Curse of Disaster Spirit: Anecdotes of Mansion (Early Access Review)

Source: Cashmoneys
Price: £5.79
Where To Get It: Steam

Cursed House has potential. It’s got an interesting premise where, from what I gather, somebody has been cursed after almost dying to the ghosts of a haunted house, and must find their way toward breaking it, being hunted by ghosts along the way, and slowly uncovering the secrets of the mansion.

Rooms! Which become locked or unlocked as the story progresses.

And you do that in a relatively time honoured tradition: Moving between rooms, and exploring, by drawing cards to determine your next event. Nearly always, it’s something that’s going to require one of your four stats challenged (Strength, Speed, Perception, Knowledge), and often, it’s a fight. As you do so, the blood mist slowly rises in your body, until it reaches max, and you can engage in a small boss rush, to accumulate the special points you need to undo the curse. Can you make it the whole way through? Well… About that… There’s some factors in the game that make that more difficult than it needs to be.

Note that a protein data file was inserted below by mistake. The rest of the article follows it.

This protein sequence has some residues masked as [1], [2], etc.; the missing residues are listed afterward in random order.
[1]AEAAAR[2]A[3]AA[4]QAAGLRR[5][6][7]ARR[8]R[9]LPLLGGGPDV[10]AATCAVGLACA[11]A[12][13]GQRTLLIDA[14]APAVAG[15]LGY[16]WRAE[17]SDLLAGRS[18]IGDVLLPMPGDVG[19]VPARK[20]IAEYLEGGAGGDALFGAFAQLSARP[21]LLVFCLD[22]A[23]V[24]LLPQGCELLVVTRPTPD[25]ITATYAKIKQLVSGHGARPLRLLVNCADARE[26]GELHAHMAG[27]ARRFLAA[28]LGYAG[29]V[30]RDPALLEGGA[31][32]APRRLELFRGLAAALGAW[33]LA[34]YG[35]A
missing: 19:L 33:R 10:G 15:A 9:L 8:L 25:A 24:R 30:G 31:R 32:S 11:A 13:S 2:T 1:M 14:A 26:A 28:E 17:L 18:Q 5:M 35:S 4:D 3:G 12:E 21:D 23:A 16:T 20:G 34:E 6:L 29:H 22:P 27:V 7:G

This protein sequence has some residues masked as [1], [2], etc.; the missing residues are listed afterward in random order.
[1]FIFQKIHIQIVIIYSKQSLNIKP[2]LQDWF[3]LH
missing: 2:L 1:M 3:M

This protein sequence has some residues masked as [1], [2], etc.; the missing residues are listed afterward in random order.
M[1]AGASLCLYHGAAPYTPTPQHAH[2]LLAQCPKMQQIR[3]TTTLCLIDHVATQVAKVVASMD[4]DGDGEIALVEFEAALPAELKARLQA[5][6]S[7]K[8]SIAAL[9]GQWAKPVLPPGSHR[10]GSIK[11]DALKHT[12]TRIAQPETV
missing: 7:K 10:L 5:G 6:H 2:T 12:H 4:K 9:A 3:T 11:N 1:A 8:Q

I can forgive the slight jank in some of the visuals (The victory sword, in particular.) I can forgive, somewhat, the rather broken English translation. I even appreciate that they have an easy mode, and that it defaults to “On.”

I lost this fight, whereas I’d won the last one against this ghostie. I have no idea why.

But I don’t know what elements are going into failure or success, beyond a very vague idea. I know, for example, there are multiple skill checks going on, by the multiple hits at the bar. I know some of these are meant to be card picks from a deck. I know that there are curses, such as automatic failure cards, that can end up being introduced.

But I can’t see any of that happening. And I can’t check exactly how boned I am on the deck front. It’s very frustrating, to know that I’m getting my ass kicked by a level 5 event, in my strongest stat, and I don’t know why.

Still, visually, I kinda like it. It’s simple, but sometimes that’s what you need. Although a clearer font that doesn’t make seeing, say, 51 a little hard, and some colourblindness awareness (red text on a dark background? Not good), and, in its general idea, I kinda like it.

Don’t know about the first sentence, but… “I just need to move carefully. Suddenly, I had a bad feeling, and, behind me, a hand stretched out from a mural…”